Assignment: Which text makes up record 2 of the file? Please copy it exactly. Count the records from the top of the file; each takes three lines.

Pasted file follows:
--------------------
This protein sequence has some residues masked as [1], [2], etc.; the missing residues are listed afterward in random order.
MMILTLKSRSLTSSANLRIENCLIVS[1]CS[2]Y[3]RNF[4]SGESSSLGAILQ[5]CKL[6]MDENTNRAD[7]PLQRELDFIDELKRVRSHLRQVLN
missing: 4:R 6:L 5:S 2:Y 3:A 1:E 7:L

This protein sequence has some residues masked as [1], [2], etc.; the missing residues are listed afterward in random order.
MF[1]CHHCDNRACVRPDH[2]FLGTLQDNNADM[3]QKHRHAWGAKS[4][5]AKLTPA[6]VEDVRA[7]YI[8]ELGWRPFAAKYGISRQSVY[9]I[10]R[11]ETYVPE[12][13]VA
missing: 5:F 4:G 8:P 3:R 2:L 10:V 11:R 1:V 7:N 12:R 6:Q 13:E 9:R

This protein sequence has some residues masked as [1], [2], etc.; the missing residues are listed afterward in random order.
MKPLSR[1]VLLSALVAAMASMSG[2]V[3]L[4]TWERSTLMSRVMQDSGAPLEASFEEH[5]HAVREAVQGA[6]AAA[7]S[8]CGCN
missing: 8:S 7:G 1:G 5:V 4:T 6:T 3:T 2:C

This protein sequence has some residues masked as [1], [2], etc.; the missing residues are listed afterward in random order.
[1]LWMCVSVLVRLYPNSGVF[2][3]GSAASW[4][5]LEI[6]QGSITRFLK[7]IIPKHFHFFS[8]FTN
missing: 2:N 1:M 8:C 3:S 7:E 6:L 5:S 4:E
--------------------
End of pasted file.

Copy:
This protein sequence has some residues masked as [1], [2], etc.; the missing residues are listed afterward in random order.
MF[1]CHHCDNRACVRPDH[2]FLGTLQDNNADM[3]QKHRHAWGAKS[4][5]AKLTPA[6]VEDVRA[7]YI[8]ELGWRPFAAKYGISRQSVY[9]I[10]R[11]ETYVPE[12][13]VA
missing: 5:F 4:G 8:P 3:R 2:L 10:V 11:R 1:V 7:N 12:R 6:Q 13:E 9:R